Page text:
Once I was a clever boy learning the arts of Oxford... is a quotation from the verses written by Bishop Richard Fleming (c.1385-1431) for his tomb in Lincoln Cathedral. Fleming, the founder of Lincoln College in Oxford, is the subject of my research for a D. Phil., and, like me, a son of the West Riding. I have remarked in the past that I have a deeply meaningful on-going relationship with a dead fifteenth century bishop... it was Fleming who, in effect, enabled me to come to Oxford and to learn its arts, and for that I am immensely grateful.

Friday 2 October 2020

Victorian rural life in photographs

The MailOnline had a recent report about the forthcoming sale at auction of an album of photographs taken by Capt. Thomas Honywood of Horsham in West Sussex in the late 1840s and 1850s. These are the earliest known photographs of southern English life. Striking and well composed they are a fascinating record of life in the area, and a valuable record of social and rural history. The world they depict is very much of its time and place, yet, like similar images and accounts of life in the mid-Victorian countryside, they have a timeless dimension, links to centuries past and to traditions maintained. They are from the time of the Great Exhibition of 1851, yet in other respects they are keeping pace with the ways of previous centuries.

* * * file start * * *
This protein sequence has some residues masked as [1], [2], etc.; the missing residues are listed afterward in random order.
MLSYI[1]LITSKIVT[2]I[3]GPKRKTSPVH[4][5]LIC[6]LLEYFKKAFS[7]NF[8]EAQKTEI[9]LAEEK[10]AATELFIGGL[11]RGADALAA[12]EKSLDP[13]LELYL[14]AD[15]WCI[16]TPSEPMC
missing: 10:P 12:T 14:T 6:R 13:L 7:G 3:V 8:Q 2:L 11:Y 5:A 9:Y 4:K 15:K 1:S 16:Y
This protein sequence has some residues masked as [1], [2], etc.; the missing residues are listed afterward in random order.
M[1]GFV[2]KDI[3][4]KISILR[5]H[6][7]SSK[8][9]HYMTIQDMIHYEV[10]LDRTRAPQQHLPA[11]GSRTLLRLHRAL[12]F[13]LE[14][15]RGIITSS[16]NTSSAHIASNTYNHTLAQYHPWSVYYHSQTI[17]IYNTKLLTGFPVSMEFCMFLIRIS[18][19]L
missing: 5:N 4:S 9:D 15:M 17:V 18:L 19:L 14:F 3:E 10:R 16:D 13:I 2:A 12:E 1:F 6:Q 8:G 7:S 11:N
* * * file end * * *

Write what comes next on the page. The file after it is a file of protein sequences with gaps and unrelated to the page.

Although they are from Sussex rather than Dorset they do illustrate the type of communities in amongst which the young Thomas Hardy grew up and observed, and which laid down so much of the texture of his novels.

It is to be hoped that the collection will be secured for a suitable museum or archive that can make them available to a wide audience.

The article, which reproduces a number of these striking photographs, can be seen at In an English Country Album

No comments: